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Jul 28, 2009 09:41 PM

help me find my third restaurant

An old friend and I will be meeting up in Chicago for three nights. We planned two other dinners, one at Alinea and the other at Frontera. After Alinea, we don't want another big ticket dinner, and would also prefer somewhere that is casual so that we can just relax and catch up.

We'd like to find something interesting and somewhat true to Chicago and its cultural makeup. To give an idea, my dinners at Cochon (NOLA), Ippudo Ramen (NYC), Au Pied de Cochon (Montreal) made me feel like I made great decisions. So I'd like to make another good decision, without breaking the bank too much. Budget is flexible and we would be comfortable with paying 50/head. More, we'll see depending on our mood. Less is always good :)

Both of us are non-Americans that lived in the midwest for a while, so we miss traditional American cooking.

I am a budding cork dork, and I have little access to California wines so a wine bar (with contemporary American food) would be good too.

We don't have any dietary restrictions, but we have some other constraints:

It is going to be a Friday night, so we prefer somewhere with reservations or have a short waiting time. Since this is a reunion dinner, ideally we also would not like to be kicked out after 90 minutes, but we can always continue our chat at a bar.

We don't wish to eat French (both of us have access to excellent French food), Greek (ditto), and we are not fans of deep dish pizza.

Bonus points for old school American (diners, taverns, soul food), Japanese (homestyle cooking not designer rolls, sashimi is ok) and upscale versions of the said. We don't get any of these.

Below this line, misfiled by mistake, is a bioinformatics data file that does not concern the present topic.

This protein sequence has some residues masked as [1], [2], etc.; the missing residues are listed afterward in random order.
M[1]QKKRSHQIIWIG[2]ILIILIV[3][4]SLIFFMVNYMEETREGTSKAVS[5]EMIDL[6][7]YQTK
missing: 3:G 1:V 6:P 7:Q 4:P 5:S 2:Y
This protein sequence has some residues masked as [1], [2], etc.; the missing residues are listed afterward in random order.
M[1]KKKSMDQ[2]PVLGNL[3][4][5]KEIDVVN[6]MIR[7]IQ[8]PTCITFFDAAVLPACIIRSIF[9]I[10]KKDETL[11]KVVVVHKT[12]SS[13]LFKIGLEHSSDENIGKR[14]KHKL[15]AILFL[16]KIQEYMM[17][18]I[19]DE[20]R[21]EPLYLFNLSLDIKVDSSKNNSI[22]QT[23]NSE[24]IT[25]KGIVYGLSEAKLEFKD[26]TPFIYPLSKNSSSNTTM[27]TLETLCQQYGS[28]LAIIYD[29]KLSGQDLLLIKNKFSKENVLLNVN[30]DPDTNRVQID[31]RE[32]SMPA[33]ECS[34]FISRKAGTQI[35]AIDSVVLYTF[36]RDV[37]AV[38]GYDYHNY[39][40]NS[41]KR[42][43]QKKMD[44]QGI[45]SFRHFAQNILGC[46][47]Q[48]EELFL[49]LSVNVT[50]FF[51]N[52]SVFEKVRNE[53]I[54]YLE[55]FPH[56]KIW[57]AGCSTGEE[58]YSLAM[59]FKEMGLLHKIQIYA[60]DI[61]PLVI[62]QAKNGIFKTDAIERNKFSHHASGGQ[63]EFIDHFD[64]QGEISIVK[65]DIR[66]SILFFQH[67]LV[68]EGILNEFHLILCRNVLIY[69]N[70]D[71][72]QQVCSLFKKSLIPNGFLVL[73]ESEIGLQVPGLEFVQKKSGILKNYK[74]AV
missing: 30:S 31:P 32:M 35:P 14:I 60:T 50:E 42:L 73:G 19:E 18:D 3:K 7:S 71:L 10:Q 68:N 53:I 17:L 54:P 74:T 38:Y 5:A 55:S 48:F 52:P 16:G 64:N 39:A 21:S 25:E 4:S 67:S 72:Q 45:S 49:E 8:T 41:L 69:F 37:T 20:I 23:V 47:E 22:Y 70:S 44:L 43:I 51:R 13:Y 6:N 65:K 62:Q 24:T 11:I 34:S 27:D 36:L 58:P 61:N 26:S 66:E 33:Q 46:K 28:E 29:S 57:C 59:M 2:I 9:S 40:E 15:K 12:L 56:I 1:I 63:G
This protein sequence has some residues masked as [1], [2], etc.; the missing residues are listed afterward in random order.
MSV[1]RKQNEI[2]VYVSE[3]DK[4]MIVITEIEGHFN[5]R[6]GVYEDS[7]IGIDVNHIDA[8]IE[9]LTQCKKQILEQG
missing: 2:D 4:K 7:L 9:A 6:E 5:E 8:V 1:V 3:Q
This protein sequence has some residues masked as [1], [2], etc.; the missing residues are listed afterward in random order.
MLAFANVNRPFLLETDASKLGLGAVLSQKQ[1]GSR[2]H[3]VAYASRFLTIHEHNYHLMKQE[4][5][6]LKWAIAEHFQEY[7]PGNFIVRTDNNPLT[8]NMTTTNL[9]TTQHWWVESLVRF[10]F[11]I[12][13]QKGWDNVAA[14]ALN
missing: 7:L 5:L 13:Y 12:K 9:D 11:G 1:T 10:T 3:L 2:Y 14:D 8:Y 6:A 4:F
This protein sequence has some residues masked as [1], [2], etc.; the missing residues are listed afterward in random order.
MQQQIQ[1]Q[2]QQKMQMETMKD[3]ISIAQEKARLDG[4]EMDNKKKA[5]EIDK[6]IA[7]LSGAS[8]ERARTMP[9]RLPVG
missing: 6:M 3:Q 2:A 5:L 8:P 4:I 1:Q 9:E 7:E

We will be staying at Maginificent mile (Marriott), but willing to travel a little.

Thanks in advance.

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  1. The food is pretty basic( hamburgers, steaks, ribs), but if you're looking to return to Chicago in the 50s, try Miller's Pub in the Loop. A little more upscale--and it'll probably get you closer to $75/head -- is Custom House for an innovative take on American cuisine.

    1. What about some small plates at Avec?

      1. when you say traditional american, i immediately think of steakhouses. i recommend rosebud steakhouse or saloon steakhouse (rosebud is more jazzy and saloon has an old-world comfort vibe).

        the food in most japanese joints downtown is more restaurant food than home-cooking style. ginza in downtown serves your average japanese fair (sushi, teriyaki, ramen, sukiyaki...) - quite an extensive menu. the setting is traditional, homely, and rustic - very japanese.

        i'm not sure if K-town is too far for you, but Chiyo near K town is a good choice if you are looking for japanese home cooking. for sukiyaki, they bring the stock, ingredients, and the pot to you, and cook right in front of you (we did it ourselves, but i image they'd help you if you ask). fun and delicious!

        Ginza Restaurant
        19 E Ohio St, Chicago, IL 60611

        309 North Highland Avenue, Atlanta, GA 30307

        Fuego Spanish Grill
        1136 Crescent Ave., Atlanta, GA 30309

        Garrison's Broiler & Tap - Vinings
        4300 Paces Ferry Road, Atlanta, GA 30339

        1 Reply
        1. re: mountsac

          Shout out to Ginza and Chiyo. Chiyo would be a trek if you don't have a car. Also check out Itto Sushi in LIncoln Park. I used to go there a lot. Have recently rediscovered it. Very traditional and homey.

          Gilbert's Cafe & Bar
          219 10th St. NE, Atlanta, GA 30309

        2. If you don't mind a short cab ride, I'd suggest West Town Tavern. (Do not be fooled by its name, it's definitely a nice restaurant, not a tavern.) Their concept is modern American comfort food, plus they have wine pairing suggestions with each entree. Entrees run around $22 per person.